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Sharp Aquos LC-52PD7X

Sharp has ticked all the boxes for launching a seriously tantalising LCD offering, including larger size options, HD tuners, 1080p resolution and a stylish design.

Sharp's 108-inch TV is currently the world's largest LCD. Read more....

Of late, the conventional wisdom has been to buy an LCD TV for screen sizes below 42-inches, and plasma for 42-inches or above. Sharp is leading the charge to have that kind of thinking reassessed, announcing the Australian launch of its new PD7 series.

No, the range doesn't include the 108-inch whopper that Sharp showed off at CES -- Sharp Australia had it on display at the PD7 launch function, but it's not yet in mass production. You can however, get a PD7 in a 52-, 46-, or 42-inch screen size.

Upside
Whether Sharp intended it or not, the briefing seemed to have a P theme -- bear with me on this:

1080p -- All PD7s are 1080p, that is 1920 x 1080 pixel resolution. The highest resolution for a 'full' HD panel, the PD7 series is poised to exploit the growing interest in and availability of Blu-ray and HD DVD high definition video players, gaming consoles and high-def content.

Piano Black -- All of the PD7 models a come in a smart piano black finish. This is hardly a new innovation in the TV market, but it is certainly a stylish improvement from the Sharp product design team. These high-end babies will most likely be holding pride of place in your lounge room and need to be worthy of the centre stage. If you want to get a bigger screen than 52-inches, Sharp still offers the 65-inch LC-65GSX, but only in the now older-style gunmetal finish.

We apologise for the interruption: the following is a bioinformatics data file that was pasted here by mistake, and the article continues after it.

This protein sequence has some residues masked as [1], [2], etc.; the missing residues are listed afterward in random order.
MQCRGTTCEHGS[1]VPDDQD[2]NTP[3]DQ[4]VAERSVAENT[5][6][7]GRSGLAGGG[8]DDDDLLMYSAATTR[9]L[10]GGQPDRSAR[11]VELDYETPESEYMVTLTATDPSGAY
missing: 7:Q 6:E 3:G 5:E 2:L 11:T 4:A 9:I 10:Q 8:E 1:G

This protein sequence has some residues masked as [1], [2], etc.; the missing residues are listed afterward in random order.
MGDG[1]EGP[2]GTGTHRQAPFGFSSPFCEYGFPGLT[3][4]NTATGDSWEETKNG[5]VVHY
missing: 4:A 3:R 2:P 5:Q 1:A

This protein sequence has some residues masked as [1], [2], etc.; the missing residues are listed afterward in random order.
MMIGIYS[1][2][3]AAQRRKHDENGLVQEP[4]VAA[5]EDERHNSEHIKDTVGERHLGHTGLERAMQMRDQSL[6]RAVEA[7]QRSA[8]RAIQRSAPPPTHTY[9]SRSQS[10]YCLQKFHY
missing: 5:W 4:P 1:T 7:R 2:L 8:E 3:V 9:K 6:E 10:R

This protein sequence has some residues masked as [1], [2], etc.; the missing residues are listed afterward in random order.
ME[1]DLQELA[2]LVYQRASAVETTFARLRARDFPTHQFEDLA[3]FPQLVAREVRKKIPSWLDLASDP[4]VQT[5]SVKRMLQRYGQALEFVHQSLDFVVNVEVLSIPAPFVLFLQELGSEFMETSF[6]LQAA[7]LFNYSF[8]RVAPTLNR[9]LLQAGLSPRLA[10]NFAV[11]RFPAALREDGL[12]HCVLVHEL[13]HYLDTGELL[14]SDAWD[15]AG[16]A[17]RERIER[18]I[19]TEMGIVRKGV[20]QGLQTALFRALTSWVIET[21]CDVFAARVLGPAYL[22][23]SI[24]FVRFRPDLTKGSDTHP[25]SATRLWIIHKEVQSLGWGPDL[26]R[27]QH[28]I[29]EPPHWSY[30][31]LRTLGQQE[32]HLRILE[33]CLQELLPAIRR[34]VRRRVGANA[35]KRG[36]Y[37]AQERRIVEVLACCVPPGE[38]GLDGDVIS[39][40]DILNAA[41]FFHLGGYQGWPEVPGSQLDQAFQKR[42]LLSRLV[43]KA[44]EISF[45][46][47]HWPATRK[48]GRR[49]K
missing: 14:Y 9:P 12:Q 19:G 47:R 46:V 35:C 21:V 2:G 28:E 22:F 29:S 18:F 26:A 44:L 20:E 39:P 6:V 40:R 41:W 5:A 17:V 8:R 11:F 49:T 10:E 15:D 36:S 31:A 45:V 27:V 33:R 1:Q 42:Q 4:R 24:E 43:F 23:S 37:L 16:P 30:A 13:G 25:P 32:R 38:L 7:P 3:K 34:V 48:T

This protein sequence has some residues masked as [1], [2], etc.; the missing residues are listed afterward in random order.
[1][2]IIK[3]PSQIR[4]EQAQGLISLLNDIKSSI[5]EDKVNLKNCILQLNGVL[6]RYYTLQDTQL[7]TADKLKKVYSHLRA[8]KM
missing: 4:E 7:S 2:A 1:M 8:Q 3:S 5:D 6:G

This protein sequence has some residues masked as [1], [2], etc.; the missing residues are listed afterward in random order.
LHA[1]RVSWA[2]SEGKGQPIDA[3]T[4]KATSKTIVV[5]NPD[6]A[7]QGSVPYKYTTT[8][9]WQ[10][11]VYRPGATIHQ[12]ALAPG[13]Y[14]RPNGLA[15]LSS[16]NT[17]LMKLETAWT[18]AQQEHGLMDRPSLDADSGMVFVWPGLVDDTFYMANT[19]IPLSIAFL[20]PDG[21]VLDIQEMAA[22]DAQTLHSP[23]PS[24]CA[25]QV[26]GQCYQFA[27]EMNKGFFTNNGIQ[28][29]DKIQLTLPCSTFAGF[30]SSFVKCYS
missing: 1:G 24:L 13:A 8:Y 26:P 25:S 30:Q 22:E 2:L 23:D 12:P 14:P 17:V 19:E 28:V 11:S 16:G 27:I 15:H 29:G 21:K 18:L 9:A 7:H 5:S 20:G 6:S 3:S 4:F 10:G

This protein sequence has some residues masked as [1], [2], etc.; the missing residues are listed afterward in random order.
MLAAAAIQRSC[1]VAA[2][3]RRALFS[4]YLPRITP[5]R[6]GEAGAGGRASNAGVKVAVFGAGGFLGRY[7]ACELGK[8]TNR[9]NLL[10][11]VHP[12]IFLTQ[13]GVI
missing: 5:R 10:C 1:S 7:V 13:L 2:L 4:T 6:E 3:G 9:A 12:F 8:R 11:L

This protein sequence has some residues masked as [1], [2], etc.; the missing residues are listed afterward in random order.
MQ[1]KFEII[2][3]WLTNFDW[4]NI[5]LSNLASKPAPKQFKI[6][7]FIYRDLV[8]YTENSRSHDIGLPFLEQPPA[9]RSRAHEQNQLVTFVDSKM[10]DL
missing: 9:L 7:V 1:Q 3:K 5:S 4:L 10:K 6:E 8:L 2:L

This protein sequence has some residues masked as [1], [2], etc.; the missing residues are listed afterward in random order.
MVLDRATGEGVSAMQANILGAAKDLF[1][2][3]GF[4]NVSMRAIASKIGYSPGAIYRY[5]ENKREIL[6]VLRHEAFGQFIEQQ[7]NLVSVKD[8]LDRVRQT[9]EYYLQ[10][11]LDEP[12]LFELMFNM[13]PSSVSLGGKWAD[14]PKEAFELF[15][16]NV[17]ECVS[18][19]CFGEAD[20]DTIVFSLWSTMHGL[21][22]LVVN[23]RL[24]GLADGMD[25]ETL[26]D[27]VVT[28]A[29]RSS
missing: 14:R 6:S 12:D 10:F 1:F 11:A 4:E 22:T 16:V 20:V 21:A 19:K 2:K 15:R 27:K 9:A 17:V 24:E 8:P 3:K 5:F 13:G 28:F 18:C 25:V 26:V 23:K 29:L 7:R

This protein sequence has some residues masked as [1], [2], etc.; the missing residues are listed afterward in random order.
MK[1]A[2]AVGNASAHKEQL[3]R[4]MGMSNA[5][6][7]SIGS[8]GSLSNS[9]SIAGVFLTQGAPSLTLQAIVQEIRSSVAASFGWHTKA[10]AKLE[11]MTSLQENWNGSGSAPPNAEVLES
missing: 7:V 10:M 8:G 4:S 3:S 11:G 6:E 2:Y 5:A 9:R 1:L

OK, they don't start with P, but other good stuff -- The 52-inch LC-52PD7X and its 46-inch sibling boast built-in HD tuners, a 10:000:1 dynamic contrast ratio, 4 ms response time, dual HDMI inputs, 176 degree viewing angles and a 60,000-hour lamp life. There's also a new four-wavelength backlight system that Sharp claims will deliver purer, more natural reds.

Downside
Plant -- Sharp hammered home its belief that producing the PD7 series in its new plant in Kameyama, Japan will be key to its success. Don't get me wrong, it's great that the TVs are made in such an advanced, high-tech factory that is environmentally friendly to boot, but stand in any TV retailer for a few hours and you'll probably find that most buyers don't give two hoots if the set was made in Timbuktu, they're mostly concerned with the....

Price -- The PD7s certainly bring the big screen size fight to the heart of plasma territory, but the prices still carry a premium. Prices for the 52-, 46-, or 42-inch Sharp models start at AU$9999, AU$7499, and AU$5699 respectively.

Outlook
Sharp has ticked all the boxes for launching a seriously tantalising big screen offering, including larger size options, HD tuners, 1080p resolution and a stylish design. The pricing, while still on the dear side, is in line with current LCD 1080p competitors from Sony and Samsung. We can only hope this new Kameyama plant will boost production to the point where LCD prices, even for the high-end flash models, will continue to decline.

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